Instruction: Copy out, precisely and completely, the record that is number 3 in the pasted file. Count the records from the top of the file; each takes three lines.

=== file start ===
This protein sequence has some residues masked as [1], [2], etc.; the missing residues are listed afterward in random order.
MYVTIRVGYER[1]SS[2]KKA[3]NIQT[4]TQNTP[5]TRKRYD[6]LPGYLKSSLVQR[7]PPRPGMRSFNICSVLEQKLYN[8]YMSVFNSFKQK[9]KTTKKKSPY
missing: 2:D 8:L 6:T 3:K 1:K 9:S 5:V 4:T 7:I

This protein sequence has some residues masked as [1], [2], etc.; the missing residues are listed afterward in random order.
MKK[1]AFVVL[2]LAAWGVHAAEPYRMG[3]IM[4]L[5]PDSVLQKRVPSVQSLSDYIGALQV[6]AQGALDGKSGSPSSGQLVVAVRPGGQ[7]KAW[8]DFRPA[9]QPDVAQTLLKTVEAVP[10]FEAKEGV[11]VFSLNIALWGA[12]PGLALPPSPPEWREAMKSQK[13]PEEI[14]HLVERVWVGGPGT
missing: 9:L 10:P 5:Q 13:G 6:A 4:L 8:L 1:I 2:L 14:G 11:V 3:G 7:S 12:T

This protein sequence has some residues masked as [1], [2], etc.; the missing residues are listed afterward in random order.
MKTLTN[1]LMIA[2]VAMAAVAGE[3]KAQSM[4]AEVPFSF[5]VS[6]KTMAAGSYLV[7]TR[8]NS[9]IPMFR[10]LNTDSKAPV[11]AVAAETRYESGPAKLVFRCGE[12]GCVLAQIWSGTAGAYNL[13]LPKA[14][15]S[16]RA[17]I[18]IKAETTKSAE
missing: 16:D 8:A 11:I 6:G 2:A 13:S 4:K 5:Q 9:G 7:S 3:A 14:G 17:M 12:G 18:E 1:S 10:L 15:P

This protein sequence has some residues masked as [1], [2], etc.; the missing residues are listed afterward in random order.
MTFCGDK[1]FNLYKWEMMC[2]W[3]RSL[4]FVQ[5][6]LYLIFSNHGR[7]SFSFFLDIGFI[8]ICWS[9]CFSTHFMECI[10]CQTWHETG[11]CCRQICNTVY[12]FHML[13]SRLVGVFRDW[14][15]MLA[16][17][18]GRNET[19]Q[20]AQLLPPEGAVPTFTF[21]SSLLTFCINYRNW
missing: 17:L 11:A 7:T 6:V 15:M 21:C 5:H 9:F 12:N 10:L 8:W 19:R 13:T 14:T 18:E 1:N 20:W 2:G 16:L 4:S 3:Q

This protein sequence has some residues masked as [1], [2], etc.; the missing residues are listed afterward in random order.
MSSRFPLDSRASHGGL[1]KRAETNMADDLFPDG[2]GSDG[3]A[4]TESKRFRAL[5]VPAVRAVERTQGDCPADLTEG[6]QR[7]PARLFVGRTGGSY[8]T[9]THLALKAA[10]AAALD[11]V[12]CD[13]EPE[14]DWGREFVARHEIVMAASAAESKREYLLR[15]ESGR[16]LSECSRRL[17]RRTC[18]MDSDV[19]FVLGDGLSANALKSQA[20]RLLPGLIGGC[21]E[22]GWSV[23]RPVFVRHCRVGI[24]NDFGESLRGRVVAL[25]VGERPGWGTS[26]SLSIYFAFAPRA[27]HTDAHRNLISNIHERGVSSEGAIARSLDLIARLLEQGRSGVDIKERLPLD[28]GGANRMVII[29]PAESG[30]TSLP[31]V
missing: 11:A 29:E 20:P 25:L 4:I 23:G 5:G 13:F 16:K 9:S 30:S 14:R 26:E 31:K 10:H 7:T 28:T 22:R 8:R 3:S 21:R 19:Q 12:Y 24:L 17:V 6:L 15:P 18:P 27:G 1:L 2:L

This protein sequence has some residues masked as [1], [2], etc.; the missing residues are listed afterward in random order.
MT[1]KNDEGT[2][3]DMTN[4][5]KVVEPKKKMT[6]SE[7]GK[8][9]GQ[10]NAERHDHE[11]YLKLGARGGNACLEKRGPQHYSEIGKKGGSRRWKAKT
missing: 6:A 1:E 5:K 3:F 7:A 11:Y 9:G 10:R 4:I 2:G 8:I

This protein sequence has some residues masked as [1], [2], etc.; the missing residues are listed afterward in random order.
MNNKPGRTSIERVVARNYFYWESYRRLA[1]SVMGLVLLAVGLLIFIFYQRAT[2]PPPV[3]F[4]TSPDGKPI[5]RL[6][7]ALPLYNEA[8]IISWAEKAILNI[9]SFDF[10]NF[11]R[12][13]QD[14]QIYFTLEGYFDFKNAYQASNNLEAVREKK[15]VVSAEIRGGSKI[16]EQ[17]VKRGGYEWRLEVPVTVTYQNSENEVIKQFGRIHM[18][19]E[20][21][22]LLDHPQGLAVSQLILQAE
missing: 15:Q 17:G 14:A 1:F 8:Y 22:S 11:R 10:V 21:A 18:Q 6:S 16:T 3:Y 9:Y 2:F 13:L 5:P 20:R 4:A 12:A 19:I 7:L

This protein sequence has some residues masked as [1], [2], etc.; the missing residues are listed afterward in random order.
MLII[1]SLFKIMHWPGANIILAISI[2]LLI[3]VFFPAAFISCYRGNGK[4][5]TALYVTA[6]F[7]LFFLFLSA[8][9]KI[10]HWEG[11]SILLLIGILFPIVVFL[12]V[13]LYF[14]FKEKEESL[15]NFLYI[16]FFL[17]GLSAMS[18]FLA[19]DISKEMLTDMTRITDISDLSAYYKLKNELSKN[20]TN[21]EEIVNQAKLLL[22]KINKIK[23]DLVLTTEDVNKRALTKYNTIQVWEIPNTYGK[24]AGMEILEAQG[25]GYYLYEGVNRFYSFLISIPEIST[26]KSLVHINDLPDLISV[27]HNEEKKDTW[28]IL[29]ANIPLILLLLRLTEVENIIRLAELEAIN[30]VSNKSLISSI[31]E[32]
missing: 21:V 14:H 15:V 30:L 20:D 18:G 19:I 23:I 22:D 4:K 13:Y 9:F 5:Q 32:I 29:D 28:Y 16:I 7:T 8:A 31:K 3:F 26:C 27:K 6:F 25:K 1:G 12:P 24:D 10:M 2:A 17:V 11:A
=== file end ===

This protein sequence has some residues masked as [1], [2], etc.; the missing residues are listed afterward in random order.
MKTLTN[1]LMIA[2]VAMAAVAGE[3]KAQSM[4]AEVPFSF[5]VS[6]KTMAAGSYLV[7]TR[8]NS[9]IPMFR[10]LNTDSKAPV[11]AVAAETRYESGPAKLVFRCGE[12]GCVLAQIWSGTAGAYNL[13]LPKA[14][15]S[16]RA[17]I[18]IKAETTKSAE
missing: 16:D 8:A 11:I 6:G 2:A 13:S 4:K 5:Q 9:G 7:S 3:A 14:G 17:M 12:G 18:E 1:S 10:L 15:P